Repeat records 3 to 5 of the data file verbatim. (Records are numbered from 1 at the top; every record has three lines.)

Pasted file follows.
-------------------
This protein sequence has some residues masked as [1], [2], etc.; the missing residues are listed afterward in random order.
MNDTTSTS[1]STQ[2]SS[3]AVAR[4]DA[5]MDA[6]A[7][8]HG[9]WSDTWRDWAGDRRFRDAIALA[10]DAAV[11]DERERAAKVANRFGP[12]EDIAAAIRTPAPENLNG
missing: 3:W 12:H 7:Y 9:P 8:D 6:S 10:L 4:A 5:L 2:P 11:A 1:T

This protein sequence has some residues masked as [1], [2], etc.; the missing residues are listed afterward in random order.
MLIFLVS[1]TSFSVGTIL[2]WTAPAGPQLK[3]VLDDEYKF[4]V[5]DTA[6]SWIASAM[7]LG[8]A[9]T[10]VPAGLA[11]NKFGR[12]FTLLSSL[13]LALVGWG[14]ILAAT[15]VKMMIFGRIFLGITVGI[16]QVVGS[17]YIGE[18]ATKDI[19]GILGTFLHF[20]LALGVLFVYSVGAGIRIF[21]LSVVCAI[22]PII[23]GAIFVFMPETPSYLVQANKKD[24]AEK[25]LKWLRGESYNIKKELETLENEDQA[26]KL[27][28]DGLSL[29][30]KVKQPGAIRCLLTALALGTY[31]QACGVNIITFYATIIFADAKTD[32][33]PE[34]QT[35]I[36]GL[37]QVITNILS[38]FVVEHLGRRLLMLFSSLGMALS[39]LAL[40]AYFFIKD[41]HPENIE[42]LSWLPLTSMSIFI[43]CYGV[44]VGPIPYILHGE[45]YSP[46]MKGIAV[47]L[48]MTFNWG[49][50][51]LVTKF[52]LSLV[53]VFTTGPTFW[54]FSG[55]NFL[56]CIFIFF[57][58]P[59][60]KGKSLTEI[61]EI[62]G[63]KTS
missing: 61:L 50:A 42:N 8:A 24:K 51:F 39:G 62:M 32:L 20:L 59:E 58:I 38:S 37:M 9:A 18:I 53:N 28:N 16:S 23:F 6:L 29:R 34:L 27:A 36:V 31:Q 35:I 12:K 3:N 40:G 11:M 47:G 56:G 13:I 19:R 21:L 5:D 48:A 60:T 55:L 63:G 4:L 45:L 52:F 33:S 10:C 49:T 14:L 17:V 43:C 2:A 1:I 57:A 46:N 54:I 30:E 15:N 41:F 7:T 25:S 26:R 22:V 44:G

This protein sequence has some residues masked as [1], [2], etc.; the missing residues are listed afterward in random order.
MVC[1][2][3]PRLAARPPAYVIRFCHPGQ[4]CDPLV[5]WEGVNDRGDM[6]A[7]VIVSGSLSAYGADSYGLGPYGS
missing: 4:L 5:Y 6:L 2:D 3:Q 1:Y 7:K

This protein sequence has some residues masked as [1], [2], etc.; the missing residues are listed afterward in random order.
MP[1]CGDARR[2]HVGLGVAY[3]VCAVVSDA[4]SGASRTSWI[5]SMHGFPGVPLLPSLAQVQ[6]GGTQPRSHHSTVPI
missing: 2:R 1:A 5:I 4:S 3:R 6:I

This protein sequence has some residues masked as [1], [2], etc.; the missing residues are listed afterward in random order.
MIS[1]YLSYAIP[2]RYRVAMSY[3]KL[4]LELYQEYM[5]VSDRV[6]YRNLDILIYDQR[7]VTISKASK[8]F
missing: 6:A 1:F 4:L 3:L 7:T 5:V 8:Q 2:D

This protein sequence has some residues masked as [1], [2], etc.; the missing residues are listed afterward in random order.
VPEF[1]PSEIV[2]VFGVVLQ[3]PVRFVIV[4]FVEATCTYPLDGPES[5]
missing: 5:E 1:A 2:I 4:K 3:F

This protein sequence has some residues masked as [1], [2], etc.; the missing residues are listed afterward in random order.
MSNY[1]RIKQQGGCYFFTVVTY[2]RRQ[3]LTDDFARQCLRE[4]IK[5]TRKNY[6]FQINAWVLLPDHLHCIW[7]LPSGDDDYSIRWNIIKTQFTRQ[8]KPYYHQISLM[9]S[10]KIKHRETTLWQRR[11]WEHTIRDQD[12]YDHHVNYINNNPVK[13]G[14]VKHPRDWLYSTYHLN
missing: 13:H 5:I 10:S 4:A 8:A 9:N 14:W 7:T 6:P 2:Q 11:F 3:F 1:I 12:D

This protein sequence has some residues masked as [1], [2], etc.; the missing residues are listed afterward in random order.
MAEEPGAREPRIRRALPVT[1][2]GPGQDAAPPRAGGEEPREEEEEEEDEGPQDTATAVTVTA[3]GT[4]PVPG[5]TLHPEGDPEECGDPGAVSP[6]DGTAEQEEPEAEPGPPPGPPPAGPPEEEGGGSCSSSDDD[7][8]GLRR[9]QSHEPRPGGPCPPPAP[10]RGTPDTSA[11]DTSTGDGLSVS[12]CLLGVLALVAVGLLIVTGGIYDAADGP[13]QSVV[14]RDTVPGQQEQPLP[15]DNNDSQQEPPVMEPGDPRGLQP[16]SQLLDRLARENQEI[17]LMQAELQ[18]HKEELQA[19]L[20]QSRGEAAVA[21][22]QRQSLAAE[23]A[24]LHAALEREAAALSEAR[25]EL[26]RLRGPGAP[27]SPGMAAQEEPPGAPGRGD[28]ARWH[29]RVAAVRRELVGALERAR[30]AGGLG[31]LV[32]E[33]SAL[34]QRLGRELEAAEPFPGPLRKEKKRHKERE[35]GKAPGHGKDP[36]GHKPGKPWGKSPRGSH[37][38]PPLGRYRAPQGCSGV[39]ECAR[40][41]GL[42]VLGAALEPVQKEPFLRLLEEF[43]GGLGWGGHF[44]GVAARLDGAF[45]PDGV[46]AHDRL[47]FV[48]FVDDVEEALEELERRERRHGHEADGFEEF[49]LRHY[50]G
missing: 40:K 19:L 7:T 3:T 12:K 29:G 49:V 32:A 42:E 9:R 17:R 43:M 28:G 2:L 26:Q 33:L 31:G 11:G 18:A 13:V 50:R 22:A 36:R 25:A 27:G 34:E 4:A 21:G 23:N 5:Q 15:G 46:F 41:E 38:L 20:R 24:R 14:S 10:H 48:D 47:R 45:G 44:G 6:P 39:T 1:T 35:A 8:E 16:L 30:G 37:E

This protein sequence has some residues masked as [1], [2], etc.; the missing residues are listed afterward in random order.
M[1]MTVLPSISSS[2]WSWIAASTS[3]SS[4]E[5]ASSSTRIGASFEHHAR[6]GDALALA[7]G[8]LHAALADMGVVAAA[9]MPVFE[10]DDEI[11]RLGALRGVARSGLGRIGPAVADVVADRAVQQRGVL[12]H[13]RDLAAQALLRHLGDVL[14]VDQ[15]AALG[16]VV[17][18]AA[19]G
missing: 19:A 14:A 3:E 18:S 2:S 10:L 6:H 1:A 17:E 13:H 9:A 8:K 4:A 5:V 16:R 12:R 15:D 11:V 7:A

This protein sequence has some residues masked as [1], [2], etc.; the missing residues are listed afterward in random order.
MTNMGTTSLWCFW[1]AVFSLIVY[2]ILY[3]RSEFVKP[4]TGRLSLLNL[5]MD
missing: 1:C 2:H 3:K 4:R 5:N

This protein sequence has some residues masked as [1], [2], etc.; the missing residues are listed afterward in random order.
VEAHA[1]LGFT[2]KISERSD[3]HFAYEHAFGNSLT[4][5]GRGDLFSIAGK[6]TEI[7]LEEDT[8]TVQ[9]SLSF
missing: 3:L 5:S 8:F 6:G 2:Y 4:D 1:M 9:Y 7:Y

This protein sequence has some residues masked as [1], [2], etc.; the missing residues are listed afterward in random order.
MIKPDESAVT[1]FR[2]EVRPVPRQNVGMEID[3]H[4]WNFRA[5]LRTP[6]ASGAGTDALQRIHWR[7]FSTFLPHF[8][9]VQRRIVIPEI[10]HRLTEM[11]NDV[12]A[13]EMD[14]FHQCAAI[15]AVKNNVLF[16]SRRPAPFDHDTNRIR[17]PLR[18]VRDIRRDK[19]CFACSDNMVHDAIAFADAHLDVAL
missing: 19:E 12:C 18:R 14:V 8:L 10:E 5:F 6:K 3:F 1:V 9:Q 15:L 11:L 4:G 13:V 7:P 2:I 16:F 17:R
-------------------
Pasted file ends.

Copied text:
This protein sequence has some residues masked as [1], [2], etc.; the missing residues are listed afterward in random order.
MVC[1][2][3]PRLAARPPAYVIRFCHPGQ[4]CDPLV[5]WEGVNDRGDM[6]A[7]VIVSGSLSAYGADSYGLGPYGS
missing: 4:L 5:Y 6:L 2:D 3:Q 1:Y 7:K

This protein sequence has some residues masked as [1], [2], etc.; the missing residues are listed afterward in random order.
MP[1]CGDARR[2]HVGLGVAY[3]VCAVVSDA[4]SGASRTSWI[5]SMHGFPGVPLLPSLAQVQ[6]GGTQPRSHHSTVPI
missing: 2:R 1:A 5:I 4:S 3:R 6:I

This protein sequence has some residues masked as [1], [2], etc.; the missing residues are listed afterward in random order.
MIS[1]YLSYAIP[2]RYRVAMSY[3]KL[4]LELYQEYM[5]VSDRV[6]YRNLDILIYDQR[7]VTISKASK[8]F
missing: 6:A 1:F 4:L 3:L 7:T 5:V 8:Q 2:D